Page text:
He's a Poet, But They Don't Know It
As I recently reported with zealous accuracy. I lately took up poetry as a nonprofit amusement. It has been a great pleasure to me and has stimulated some meditations of high quality. To show the eager masses how I've been doing with the wing-ed word, I offer a joyful sample:
Now shed a tear for Tiger McTeague,
who wanted to play in a major league.
He tried out first with the Braves and Cubs,
and then with other baseball clubs.
The kid was good; he could field and hit,
but they turned him down: He couldn't spit.
The reason for returning to this scholarly subject is that while exposing myself to the beauties of well-composed verse I began to wonder how the rhyme-grinding trade is doing nowadays and if the poet's lot is a happy one. That is, could a Shelley or a Dante make a fast buck in these computerized times, and is there anybody except me banging the old lyre at what the sports announcers call "right now"? This came to consume me, and I began waking up at night with starving sonneteers on my otherwise able mind.
Traditionally, the poet lives in a drafty garret, beset by either savage indignation or recollected tranquility, and his spondees are wrought in hunger and despair, polished by frustration and deprivation. How goes it now?
I like to think on Coleridge, while he was writing "Xanadu." His fingers blue from attic chill, his breath a-steam and his larder meager, he rises at last from the pickle crate he uses for an critoire, wraps his tattered shawl closer, and walks down the front stairs to cross the street and rap on a door.
The shabby scene brightens when the door opens and William Wordsworth peeps out, a quill pen behind his ear. "Why," he says, "as I live and breathe! Sam, old boy, how are you? Come in, come in!"
What a golden treat to live kitty-corner to Bill Wordsworth! What glory, no matter who you are, to live next to Sam Coleridge!
So Bill says, "I say, old top, you look bedraggled. What prevails?"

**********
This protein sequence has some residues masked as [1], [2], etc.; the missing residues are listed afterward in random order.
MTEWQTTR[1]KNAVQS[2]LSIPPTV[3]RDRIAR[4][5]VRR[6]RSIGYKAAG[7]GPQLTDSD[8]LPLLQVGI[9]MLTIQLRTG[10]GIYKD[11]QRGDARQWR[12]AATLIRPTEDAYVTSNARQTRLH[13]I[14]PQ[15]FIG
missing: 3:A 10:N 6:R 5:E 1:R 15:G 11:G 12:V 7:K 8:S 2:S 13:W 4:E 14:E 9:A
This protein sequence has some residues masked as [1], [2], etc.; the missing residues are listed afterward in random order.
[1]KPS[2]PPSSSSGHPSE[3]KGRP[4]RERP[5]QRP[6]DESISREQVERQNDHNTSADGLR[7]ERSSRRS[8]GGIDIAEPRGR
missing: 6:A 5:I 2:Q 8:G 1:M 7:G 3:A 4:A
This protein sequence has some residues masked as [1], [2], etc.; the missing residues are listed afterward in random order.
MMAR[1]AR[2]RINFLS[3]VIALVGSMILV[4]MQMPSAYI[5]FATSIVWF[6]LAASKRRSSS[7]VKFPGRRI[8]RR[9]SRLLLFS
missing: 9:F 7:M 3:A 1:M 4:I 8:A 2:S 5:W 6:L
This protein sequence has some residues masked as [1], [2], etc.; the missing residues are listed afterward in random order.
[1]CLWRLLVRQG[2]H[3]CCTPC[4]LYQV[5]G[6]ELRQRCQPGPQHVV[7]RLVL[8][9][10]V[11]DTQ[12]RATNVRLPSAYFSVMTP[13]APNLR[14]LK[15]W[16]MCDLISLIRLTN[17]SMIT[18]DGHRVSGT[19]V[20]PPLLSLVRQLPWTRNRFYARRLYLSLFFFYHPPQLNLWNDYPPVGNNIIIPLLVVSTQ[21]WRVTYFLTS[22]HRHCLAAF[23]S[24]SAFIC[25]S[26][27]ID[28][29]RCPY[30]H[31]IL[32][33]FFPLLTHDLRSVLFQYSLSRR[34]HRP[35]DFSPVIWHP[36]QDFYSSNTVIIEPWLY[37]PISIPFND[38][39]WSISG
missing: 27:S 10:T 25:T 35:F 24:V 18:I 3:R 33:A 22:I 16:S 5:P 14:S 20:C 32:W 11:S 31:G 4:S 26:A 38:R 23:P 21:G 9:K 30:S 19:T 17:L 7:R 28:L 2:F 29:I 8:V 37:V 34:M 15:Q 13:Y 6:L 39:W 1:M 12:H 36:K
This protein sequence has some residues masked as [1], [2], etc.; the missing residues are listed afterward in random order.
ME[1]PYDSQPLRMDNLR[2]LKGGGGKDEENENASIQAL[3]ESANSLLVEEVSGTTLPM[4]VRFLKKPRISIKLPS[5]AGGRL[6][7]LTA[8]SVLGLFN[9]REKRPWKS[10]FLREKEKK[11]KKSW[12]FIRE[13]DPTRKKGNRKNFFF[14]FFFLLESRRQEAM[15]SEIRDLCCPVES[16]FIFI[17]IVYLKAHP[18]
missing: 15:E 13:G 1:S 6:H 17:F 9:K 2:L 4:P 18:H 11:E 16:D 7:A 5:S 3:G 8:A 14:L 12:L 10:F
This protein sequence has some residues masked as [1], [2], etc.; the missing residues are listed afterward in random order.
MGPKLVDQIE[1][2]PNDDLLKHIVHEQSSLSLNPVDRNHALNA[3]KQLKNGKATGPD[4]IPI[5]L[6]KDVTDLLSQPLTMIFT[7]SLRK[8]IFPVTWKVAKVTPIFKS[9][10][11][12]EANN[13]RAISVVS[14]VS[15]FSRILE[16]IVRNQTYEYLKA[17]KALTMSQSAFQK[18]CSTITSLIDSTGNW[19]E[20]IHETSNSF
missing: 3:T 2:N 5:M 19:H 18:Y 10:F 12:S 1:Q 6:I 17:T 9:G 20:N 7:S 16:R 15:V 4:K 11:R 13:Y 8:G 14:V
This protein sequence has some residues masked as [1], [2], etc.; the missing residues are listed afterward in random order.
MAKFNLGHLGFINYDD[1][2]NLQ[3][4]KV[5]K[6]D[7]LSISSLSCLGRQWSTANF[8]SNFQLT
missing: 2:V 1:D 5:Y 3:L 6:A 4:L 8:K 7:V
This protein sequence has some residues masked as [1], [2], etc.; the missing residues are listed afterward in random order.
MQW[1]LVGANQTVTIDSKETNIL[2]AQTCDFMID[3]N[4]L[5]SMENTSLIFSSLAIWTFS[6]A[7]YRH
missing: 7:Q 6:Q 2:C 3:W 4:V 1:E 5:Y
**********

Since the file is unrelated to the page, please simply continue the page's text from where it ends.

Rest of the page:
"I'm stuck, Bill, just plain stuck. I've got this money-dangling king off down the Alph River and he's building a new high school gym and I'm stuck for a rhyme with 'ferrous cement.' Stuck, stuck, stuck! Please help me, Bill!"
This may not be exactly the way it was, but my alterations are merely to adjust things to the passage of time. The cheap lodgings are the same for Sappho and the Sweet Singer of Michigan, for Horace and Catullus, for Shakespeare and Walt Whitman.
So, wondering about the market for verses today, I got the telephone number of a New York literary agency and dialed with chubby finger.
Immediately a warm voice of - undoubtedly - a superior female told me I had reached Shagnasty & Glooply, Literary Agents, and asked if she might be of help. I introduced myself in the usual manner, and to emphasize this was a toll call I said I was at the pulpwood peeling parlors of Joe-Pete LaTouche in Township 13, Range Letter W. I said I would like to speak to somebody familiar with the present posture of the attic poet in today's prosaic but preserved environment.
She said, "What'd you say?"
We were off to a good start.
I explained that I had their number from a small-engine mechanic in Skowhegan who writes Valentines for Hallmark, and I was merely seeking information that might lead to friendly words in a certain newspaper I will not mention by name at this moment. She said, "To whom did you wish to speak?"
WE poets are not necessarily short-tempered by trade unless we decide to make an exception, and I already knew I would get little help from Shagnasty & Glooply. I said I would like to speak to Mr. Chaucer if he had a moment. I report this sequence:
"We have no one here by that name."
"Geoffrey, the poet."
"There must be some mistake."
"I think probably. Do you expect him soon?"
"Who?" The voice then said, "What you have to do ...."
To which I made reply in this exceedingly pleasant fashion: "I am elderly and I don't have to do anything."
"We never confer with applicants until they have been evaluated."
My reply, I believe, was in context. I said, "What's that got to do with Geoffrey Chaucer?"
What she wanted me to do was go to another office of Shagnasty & Glooply where they would look over my poetry and decide if I had talent, and if so they would give me an appointment with somebody whose name I didn't catch. I never reached Mr. Chaucer and Shagnasty & Glooply had never heard of him.
Being "evaluated" by somebody in New York sounds as if it might be a lot of innocent fun, but there is no need of it. Fred Tucker, who goes to work every morning at the spool mill, looked at my incipient chapbook and evaluated as follows: "If you murder somebody, you can prove legal insanity." Fred is often right, although the spool mill went out of business 30 years ago. Better still, I was evaluated in Boston by acknowledged experts just 56 years ago, and that's good enough for me.